When my mom died of cancer, I thought I had seen it all. Years later, as I managed my family, I thought I had evolved as a person. I was someone who understood the pain of loosing someone you love, someone who had managed in-spite of the loss and someone who had grown as a result of this. I had learnt that worrying was not a solution, that all we have is the present, that the future is beyond our control, that time healed everything, that life had to go on, that life was far bigger than those everyday irritants we grumble about; like the traffic or someone being rude to us or our jobs or the grades our children get . Over the years, I had definitely become more calm, more grateful, more understanding, more wise and I saw most issues as too petty to be discussed or crib about.
Through the passage of time, I had also unconsciously begun to believe that cancer was a killer and that there really was no cure. The suffering was endless and pointless. I had seen too many people succumbing to the disease. While there were and there are many cancer survivors, I had only read of them and had not known anyone personally. So, like most people who are blessed not to have known anyone really close fighting the illness, I on the other hand knew it was dreadful and believed it meant the end; until this year when two of my colleagues were told they had cancer. Over the last one year, I have learnt what courage, grit and determination are. I have seen the “Never Say Die” attitude, up close and I have felt unimaginably humbled. I have seen that the human spirit is far stronger than any cancer and I now know that if death has to happen, it can happen to anybody, anywhere. So cancer is just about as much a killer as a road accident is or a natural disaster. It does not have to be the end.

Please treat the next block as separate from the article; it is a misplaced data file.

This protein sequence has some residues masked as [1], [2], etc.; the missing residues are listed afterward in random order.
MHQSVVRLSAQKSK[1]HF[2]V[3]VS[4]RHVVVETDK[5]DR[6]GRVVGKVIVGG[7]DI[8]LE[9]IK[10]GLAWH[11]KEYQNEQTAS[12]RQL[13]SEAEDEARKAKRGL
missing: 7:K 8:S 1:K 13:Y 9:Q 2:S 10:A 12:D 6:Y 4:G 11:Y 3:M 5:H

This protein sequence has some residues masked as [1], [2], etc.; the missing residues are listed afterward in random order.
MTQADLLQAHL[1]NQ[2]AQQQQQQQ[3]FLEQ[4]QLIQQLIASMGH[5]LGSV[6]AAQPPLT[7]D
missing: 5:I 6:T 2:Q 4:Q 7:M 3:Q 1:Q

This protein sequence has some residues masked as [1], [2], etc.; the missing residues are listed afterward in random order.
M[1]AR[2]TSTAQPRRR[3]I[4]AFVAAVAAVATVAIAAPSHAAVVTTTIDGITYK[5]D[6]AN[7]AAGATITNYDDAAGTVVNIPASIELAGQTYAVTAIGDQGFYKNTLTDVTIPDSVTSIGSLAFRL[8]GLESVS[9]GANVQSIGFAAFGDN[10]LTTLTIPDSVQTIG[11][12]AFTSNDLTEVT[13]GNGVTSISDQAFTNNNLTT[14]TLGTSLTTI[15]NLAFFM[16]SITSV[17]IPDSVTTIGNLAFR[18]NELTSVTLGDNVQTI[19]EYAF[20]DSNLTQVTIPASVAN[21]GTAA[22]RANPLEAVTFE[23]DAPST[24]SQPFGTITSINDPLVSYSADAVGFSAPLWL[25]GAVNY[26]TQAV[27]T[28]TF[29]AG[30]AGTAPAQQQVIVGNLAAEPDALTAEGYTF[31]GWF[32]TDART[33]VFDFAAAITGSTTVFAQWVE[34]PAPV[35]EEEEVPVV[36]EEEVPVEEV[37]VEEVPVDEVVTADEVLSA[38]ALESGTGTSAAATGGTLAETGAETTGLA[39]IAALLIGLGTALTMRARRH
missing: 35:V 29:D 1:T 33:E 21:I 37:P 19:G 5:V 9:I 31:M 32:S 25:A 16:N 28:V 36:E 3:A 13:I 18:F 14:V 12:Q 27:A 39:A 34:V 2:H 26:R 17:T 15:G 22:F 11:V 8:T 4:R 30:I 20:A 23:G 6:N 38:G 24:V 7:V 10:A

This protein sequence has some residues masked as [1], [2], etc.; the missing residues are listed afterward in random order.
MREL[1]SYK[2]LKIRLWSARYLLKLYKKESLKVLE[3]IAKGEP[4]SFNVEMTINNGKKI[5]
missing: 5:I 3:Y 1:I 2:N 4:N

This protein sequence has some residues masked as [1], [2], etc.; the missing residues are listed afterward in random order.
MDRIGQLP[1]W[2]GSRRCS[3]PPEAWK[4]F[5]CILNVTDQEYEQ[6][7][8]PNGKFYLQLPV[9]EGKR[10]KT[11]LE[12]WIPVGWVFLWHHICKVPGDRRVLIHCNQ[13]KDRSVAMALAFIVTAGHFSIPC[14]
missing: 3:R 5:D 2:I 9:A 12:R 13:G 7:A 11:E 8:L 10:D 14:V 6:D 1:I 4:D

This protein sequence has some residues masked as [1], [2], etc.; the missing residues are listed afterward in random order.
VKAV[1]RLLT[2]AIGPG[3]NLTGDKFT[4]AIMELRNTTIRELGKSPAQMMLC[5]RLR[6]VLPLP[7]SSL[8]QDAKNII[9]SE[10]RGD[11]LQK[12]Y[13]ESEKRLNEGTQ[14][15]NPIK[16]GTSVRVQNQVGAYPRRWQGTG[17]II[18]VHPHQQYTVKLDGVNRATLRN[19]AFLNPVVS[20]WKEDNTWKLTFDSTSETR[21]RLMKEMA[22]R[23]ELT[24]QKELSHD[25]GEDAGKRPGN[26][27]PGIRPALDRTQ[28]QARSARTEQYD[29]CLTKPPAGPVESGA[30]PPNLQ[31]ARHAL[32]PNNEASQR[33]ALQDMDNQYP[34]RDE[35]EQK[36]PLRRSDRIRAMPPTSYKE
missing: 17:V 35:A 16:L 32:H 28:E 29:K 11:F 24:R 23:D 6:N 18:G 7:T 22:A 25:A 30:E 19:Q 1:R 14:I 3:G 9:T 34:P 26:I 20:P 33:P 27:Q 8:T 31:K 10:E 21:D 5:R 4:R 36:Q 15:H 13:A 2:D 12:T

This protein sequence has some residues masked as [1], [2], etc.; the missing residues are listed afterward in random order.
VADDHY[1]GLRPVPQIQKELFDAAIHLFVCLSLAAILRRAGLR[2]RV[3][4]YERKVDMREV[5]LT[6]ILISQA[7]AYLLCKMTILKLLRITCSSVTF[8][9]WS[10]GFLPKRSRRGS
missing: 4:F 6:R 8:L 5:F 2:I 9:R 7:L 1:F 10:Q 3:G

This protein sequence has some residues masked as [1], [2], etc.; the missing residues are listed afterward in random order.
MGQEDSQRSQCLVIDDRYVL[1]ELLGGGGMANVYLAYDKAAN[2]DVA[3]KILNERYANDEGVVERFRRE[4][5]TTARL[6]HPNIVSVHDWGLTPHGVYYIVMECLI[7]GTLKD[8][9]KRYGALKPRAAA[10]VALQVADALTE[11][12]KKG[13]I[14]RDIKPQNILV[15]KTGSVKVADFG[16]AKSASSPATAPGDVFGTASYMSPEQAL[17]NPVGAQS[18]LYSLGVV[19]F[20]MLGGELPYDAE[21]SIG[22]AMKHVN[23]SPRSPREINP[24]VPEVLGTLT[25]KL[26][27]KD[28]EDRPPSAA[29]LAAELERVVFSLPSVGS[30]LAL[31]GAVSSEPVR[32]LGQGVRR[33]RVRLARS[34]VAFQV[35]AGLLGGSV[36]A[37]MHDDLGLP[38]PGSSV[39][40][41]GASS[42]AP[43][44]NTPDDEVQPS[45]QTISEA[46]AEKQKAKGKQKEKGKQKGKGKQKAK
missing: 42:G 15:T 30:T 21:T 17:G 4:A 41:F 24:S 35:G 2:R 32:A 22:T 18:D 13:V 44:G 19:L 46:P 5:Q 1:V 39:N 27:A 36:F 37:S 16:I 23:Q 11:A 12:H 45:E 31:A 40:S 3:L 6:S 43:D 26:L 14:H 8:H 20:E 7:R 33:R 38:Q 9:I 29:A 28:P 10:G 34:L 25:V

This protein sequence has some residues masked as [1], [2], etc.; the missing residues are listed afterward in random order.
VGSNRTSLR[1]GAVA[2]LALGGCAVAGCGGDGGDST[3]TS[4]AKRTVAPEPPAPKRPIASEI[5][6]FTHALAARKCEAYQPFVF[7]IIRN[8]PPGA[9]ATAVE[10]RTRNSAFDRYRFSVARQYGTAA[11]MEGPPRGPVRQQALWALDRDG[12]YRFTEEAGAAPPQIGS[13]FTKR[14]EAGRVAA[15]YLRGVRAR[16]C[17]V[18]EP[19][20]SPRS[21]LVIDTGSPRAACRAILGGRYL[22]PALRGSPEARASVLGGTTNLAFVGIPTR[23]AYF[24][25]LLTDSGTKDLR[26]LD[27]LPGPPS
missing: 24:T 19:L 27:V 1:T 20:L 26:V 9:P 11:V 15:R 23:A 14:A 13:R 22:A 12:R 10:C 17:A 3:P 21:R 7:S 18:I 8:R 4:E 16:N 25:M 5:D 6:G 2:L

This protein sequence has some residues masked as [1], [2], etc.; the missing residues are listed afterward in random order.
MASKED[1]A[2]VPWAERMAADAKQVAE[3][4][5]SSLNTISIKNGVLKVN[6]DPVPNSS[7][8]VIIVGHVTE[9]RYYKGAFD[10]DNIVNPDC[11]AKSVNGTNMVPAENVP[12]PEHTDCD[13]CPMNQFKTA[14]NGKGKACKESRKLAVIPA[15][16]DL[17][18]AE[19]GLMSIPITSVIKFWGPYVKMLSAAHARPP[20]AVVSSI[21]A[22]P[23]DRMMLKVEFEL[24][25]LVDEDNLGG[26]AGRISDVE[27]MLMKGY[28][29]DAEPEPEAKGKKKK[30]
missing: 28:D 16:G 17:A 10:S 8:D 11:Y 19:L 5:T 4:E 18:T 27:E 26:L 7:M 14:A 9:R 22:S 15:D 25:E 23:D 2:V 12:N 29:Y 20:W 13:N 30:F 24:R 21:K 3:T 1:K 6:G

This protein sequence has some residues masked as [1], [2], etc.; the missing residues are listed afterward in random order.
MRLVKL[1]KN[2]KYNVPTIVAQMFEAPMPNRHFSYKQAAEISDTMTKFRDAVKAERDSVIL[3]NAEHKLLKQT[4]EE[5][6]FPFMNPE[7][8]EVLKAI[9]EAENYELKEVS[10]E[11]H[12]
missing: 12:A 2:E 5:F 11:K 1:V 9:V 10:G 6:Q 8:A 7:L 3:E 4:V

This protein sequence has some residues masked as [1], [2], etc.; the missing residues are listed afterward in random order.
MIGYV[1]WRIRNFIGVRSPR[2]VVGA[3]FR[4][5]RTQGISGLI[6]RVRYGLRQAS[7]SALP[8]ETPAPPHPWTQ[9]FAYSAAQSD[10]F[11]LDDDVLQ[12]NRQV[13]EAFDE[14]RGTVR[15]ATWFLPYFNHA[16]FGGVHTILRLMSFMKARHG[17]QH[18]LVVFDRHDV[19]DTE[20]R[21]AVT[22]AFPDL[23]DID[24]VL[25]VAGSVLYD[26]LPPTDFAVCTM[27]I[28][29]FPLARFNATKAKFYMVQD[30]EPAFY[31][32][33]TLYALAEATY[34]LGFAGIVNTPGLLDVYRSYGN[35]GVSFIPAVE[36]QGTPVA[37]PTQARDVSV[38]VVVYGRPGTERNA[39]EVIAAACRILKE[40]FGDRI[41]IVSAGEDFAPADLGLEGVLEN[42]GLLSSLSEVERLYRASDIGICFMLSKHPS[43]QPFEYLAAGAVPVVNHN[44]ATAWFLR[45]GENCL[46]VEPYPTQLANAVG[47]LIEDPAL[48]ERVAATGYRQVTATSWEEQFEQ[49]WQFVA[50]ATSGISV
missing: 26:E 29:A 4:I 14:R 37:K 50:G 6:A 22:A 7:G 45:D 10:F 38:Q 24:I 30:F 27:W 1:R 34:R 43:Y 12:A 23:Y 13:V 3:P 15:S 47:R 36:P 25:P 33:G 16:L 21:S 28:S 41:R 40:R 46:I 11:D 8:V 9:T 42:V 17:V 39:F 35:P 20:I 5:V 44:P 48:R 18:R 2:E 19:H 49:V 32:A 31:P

Of these colleagues, one is a manager of another department, a wife and a mother. She battled it last year and thankfully was declared cancer-free this February. The other is in my team. Barely thirty-two, unmarried, she was identified with cancer in March, this year.
The Manager of the other team
While I believed I had attained enlightenment due to my own loss, I realized through their experience, that I still had a long way to go.
Like most people, I hate the first day of the week- being back to work and having to meet the boss first thing, as that’s when we have our weekly meeting. As I’d reluctantly make my way to the meeting room at 9.00 a.m., I’d see the one who is a manager with a bright smile on her face, wishing me “Good Morning”. Throughout the last year, not once did I see her sulking or tired. Dressed to perfection, her nails perfectly manicured, a perfect wig covering any signs of hair-loss that occurred during the chemotherapy, there were no tell-tale signs of the cancer. She achieved every single goal like us and went through a fair appraisal. She did not talk about her suffering and I was too uncertain to ask. With all my wisdom, I felt incompetent to discuss the cancer with her. I sometimes avoided looking at her face, lest my eyes would give away my fear. But every week just watching her during the meetings, gave me strength. I am sure, like me, there must have been many who looked up to her and would have learnt through her journey. I am sure there would be many who inwardly felt that they couldn’t have been as brave. Since she was in another department, I only got to see her during the weekly meetings, so I don’t think I can say I really knew what she was actually going through. This February, she distributed chocolates at the meeting as she was declared cancer-free. The battle ahead is still long as she would need to build her immunity but she has crossed one hurdle and I am sure with this attitude, she will cross all the others.